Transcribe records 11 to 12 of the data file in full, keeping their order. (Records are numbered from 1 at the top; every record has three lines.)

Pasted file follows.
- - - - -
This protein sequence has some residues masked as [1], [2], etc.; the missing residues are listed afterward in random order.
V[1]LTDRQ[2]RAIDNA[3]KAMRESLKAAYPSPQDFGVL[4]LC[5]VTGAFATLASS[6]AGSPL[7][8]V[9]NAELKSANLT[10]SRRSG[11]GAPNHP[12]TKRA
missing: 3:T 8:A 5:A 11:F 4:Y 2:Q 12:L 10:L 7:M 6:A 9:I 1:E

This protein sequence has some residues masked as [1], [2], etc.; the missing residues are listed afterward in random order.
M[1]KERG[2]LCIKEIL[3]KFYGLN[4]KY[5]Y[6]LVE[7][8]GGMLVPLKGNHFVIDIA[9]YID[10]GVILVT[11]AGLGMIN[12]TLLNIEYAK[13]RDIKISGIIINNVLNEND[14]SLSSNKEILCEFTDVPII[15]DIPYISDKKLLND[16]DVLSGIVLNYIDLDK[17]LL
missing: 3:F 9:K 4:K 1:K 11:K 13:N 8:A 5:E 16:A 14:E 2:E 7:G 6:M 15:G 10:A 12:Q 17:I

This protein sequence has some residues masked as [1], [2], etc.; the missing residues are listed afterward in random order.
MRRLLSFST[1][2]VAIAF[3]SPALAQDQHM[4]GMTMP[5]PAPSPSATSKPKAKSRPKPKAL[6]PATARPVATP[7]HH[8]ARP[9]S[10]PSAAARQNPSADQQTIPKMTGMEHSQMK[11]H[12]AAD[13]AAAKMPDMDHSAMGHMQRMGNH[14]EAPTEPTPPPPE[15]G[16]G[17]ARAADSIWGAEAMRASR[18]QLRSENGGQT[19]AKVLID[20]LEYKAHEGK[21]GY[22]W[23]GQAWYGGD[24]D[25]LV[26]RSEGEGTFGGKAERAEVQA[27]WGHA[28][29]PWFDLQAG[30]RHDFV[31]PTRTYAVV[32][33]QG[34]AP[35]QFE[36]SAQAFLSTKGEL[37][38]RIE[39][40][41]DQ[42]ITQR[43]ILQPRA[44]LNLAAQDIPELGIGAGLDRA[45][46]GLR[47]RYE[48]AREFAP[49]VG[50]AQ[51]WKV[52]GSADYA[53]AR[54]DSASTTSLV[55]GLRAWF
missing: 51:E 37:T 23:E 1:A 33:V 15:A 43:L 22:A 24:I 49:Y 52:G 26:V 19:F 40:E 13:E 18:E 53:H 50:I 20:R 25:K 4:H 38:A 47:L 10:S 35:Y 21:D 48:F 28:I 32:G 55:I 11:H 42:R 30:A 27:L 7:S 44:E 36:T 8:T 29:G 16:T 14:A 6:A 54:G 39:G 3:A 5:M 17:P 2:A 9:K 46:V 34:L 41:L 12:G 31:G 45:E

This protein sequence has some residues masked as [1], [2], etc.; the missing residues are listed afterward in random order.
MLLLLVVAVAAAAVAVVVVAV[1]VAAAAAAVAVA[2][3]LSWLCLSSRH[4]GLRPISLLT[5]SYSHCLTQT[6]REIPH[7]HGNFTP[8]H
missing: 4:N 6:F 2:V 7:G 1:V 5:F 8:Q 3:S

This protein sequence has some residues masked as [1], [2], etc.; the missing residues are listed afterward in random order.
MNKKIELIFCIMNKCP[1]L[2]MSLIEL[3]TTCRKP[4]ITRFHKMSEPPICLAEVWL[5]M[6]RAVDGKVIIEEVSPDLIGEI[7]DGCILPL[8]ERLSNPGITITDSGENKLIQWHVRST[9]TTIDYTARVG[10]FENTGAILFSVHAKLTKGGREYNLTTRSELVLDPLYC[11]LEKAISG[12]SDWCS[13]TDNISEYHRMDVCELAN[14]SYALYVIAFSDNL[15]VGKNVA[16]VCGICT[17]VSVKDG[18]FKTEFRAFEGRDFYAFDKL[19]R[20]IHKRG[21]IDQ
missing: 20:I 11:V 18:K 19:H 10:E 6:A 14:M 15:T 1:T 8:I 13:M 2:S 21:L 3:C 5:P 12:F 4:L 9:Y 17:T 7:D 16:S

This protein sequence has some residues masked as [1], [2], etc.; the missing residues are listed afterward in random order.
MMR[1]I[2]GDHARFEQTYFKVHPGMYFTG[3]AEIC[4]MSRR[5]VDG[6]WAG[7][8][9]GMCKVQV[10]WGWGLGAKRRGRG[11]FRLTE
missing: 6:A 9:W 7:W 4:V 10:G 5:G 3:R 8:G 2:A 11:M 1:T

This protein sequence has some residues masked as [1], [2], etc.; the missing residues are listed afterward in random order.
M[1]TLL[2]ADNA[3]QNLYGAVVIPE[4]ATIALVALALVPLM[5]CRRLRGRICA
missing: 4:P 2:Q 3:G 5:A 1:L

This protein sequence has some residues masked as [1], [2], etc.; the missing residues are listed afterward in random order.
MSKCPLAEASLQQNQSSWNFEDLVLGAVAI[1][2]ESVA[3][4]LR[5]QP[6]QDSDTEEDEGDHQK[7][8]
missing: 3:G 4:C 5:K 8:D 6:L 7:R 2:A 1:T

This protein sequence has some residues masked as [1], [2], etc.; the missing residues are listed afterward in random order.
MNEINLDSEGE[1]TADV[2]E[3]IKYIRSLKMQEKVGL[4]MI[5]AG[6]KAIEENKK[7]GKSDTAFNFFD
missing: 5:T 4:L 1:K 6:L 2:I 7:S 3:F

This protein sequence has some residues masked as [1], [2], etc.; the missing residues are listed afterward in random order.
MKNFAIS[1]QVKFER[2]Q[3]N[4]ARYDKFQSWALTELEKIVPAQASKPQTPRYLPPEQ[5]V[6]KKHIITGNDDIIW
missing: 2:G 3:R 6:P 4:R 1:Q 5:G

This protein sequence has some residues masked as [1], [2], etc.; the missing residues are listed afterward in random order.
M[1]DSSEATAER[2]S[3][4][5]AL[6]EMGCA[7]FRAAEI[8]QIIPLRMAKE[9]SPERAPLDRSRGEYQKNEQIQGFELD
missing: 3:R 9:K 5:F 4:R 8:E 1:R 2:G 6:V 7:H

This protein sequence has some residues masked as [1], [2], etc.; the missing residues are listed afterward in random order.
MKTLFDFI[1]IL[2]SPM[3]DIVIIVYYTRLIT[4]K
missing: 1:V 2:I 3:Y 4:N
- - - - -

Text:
This protein sequence has some residues masked as [1], [2], etc.; the missing residues are listed afterward in random order.
M[1]DSSEATAER[2]S[3][4][5]AL[6]EMGCA[7]FRAAEI[8]QIIPLRMAKE[9]SPERAPLDRSRGEYQKNEQIQGFELD
missing: 3:R 9:K 5:F 4:R 8:E 1:R 2:G 6:V 7:H

This protein sequence has some residues masked as [1], [2], etc.; the missing residues are listed afterward in random order.
MKTLFDFI[1]IL[2]SPM[3]DIVIIVYYTRLIT[4]K
missing: 1:V 2:I 3:Y 4:N